A handmade tale

The printing press did much more than to mechanise the production of words. It put an end to self-publishing, or at least to a radical form of self-publishing which had the author of a book stand face to face with her audience, market and popularity. In the age of print, access to a book is heavily mediated, by editors, publishers and distributors. For the medieval author, on the other hand, this division of labour was not on the radar. For that author was often her own scribe, editor, publisher and distributor. It was enough for the author of a book on history, for instance, to write it up and to launch it onto the market, whence, if successful, it would subsequently end up being copied by hand by other authors or scribes who didn’t feel the need to seek permission from the author or even let them know about it.

In a world without printers, a handwritten work was, as soon as the writing was over, ready for publication. A work’s success and popularity depended on how the book fared within the author’s innermost circle, since diffusion emanated from the centre. Once a book managed to mobilise the time and effort (both were remarkably high in a pre-print environment) of enough scribes, the book’s success could grow far away from the area which produced it. We are no longer accustomed to thinking of books as products of space, especially since few books today get printed in the same area where the author resides. But for medieval publishing, a book was born quite literally out of an author’s pen and was tied to a place and time.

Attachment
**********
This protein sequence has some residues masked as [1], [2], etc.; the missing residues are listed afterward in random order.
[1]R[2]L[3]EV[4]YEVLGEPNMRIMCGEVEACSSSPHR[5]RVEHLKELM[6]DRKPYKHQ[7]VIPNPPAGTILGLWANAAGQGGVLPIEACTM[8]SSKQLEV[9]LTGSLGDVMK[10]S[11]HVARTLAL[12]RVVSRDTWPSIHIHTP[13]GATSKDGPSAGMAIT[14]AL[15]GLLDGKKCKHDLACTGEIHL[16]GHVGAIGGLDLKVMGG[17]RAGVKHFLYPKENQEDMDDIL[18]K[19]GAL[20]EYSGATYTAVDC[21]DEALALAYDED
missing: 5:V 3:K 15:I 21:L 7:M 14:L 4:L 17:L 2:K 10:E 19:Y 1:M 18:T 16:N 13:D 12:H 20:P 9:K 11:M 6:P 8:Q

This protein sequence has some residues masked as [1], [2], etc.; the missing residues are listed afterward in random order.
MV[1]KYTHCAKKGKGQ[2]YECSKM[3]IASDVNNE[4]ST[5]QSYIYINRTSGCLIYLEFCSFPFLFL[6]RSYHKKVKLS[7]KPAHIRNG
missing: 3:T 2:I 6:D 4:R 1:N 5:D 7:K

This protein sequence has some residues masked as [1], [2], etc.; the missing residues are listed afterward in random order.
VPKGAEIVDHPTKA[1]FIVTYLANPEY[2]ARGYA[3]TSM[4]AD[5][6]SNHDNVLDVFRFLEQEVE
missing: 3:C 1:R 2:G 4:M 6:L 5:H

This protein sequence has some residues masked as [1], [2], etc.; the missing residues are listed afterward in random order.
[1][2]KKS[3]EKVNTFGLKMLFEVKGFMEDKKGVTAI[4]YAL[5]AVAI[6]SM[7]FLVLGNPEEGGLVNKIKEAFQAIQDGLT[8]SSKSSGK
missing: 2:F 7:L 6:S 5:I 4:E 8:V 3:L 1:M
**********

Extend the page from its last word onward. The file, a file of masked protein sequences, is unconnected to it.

How a book was made, produced and published by hand is quite a tale to tell, and one which sounds exceedingly alien to modern ears. For if anyone knew that to get their book read by others one needed to write it entirely by hand (doable), be their own corrector and editor (less doable), binder (clearly less doable), advertiser (undoable) and distributor (totally undoable) – while at the same time depending on other people copying the book by hand in order to push its diffusion forward, one would probably not start out on the journey at all.

Leave a Reply

Fill in your details below or click an icon to log in:

WordPress.com Logo

You are commenting using your WordPress.com account. Log Out /  Change )

Twitter picture

You are commenting using your Twitter account. Log Out /  Change )

Facebook photo

You are commenting using your Facebook account. Log Out /  Change )

Connecting to %s

Blog at WordPress.com.

Up ↑

%d bloggers like this: